Tuesday, August 9, 2022


My first year in graduate school, a young, newly minted professor, fresh out of Stanford, pulled me aside. The conversation went something like this, "Look, you can clearly write well enough to weave your bullshit into a compelling narrative, but this isn't college anymore. Writing in academia requires more rigor. Let's work on that." 

I graduated a few years later. My bullshit now backed up with solid evidence and a deadpan, third person voice. It ended up an honors thesis after I applied marketing principles to Japanese concepts of enlightenment. I really couldn't come up with a fifth chapter, so I weaved one last spell of bullshit. I expected to be disciplined, but they totally dug it. The first chapter had been written in that young professors class, re-worked a million times, compared to my rushed final chapter. That first semester I also took a course on Saint Francis, and learned the term hagiography, the opposite of everything I was taught.

Hagiography is the acceptance of bullshit as a legitimate academic category. It's a biographical style in which we have an agenda of depicting the individual in a positive light. In the case of the saints, it's to show how amazingly saintly they are, of course. The purpose is to enhance the faith of worshippers, as the actual lives of saints are thought to be of little significance. 

Academics will still try to tease out truth from hagiography, but it's mostly because they need something to do. The question of truth or academic rigor wasn't questioned at the time of these writings. In fact, the idea of academic rigor, the value of truthful reporting, is so modern, there's often no evidence left in the past to tell a competing narrative. Why would you want to keep that around? The dude is a saint, let it go.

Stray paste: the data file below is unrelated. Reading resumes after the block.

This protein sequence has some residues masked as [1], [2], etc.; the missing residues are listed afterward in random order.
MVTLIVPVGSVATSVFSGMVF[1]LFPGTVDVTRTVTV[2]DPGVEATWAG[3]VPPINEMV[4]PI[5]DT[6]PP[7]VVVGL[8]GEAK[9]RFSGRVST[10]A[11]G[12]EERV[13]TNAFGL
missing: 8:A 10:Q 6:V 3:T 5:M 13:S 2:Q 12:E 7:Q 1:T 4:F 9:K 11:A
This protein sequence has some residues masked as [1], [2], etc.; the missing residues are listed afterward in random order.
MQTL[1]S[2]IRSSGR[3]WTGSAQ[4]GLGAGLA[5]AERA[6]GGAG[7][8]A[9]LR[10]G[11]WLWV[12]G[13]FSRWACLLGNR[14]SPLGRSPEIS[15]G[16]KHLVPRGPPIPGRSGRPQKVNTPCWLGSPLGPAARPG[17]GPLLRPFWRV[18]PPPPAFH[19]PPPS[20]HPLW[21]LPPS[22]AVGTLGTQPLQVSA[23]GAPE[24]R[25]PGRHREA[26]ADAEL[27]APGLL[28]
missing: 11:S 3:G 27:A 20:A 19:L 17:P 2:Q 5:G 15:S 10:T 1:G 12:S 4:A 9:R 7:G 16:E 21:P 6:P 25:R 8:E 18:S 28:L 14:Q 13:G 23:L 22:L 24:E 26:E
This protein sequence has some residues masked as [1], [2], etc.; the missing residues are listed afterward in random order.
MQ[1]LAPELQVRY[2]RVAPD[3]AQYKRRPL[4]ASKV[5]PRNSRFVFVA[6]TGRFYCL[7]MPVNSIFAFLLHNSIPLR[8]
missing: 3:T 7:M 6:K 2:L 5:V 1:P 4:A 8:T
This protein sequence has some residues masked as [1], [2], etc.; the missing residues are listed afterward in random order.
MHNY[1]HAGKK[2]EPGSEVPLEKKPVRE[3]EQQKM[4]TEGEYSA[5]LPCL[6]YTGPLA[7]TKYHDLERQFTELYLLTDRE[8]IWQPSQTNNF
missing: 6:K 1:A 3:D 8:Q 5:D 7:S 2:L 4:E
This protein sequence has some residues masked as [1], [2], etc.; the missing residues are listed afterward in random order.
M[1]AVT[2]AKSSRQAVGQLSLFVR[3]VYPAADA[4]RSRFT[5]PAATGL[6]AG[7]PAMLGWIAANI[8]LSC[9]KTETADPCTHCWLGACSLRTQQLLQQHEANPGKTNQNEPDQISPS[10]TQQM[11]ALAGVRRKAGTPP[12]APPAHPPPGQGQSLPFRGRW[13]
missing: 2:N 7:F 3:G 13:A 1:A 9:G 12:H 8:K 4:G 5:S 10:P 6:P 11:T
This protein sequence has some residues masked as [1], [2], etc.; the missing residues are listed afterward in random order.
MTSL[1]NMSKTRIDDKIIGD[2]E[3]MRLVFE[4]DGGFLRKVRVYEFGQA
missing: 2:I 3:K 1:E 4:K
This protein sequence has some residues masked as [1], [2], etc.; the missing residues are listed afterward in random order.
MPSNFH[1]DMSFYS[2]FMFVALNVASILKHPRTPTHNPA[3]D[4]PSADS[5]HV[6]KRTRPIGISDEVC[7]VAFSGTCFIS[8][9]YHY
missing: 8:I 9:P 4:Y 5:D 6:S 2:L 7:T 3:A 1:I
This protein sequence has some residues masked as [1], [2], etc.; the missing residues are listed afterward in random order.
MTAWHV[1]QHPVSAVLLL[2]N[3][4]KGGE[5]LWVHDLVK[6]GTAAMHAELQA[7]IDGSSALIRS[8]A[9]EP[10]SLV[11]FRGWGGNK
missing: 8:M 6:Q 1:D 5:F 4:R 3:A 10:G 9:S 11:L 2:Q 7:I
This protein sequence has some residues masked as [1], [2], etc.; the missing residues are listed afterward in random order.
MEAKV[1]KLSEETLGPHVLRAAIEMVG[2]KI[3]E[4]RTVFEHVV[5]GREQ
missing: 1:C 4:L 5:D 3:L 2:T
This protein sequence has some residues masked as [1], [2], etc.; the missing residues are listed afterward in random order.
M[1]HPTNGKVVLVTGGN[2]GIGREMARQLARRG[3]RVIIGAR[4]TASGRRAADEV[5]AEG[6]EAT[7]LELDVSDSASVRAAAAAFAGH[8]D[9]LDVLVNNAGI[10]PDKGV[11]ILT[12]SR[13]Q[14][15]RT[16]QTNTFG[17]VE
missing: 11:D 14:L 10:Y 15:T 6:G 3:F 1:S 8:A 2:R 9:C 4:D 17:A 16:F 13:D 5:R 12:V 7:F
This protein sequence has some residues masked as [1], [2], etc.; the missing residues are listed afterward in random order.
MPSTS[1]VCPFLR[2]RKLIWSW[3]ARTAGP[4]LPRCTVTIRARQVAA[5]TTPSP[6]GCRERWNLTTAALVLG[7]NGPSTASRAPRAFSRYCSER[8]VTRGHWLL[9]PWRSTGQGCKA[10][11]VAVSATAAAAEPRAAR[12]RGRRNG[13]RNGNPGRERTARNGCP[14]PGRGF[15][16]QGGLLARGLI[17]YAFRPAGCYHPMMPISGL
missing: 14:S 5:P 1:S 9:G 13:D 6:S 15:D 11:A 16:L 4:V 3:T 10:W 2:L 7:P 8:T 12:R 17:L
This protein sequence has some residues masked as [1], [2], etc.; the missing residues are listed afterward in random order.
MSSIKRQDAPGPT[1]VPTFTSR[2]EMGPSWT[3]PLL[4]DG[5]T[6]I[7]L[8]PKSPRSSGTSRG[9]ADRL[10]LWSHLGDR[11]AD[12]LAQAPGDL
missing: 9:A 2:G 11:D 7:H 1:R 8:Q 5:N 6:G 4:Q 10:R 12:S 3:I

I bring this up because I find it interesting that we're in this period when our hobby founders are dying. This is a hobby that's perhaps 50 years old, give or take, and our founders are aging out. Their stories have been told at conventions, in game stores, around gaming tables. They are spoken of as gods among men. Their writings have been analyzed and scrutinized. Gary said this before he said that, obscuring himself behind a filing cabinet while he said it, or written in a Dragon magazine column. The hagiography is strong, especially when we have aggrieved parties and those around them attempting to cement their legacies. There's a tendency to exaggerate to make a point.

Lately we've had a series of books attempting to tell the true history, back and forth we go. Truth is relative. Hagiography is rampant. What we can see clearly is our heroes are flawed. Villains can sometimes save the town. I think we need to avoid making oversized heroes out of our founders. What they intended the game to be is less important than how you took it, synthesized new information, and made it your own. It's a bit like academia that way. What have you contributed? 

They gave us a gift, sold it to us really, over and over again, a product to do with as we please. It belongs to the world now. We owe them thanks, but I think that's enough. They weren't saints. Neither were they villains.

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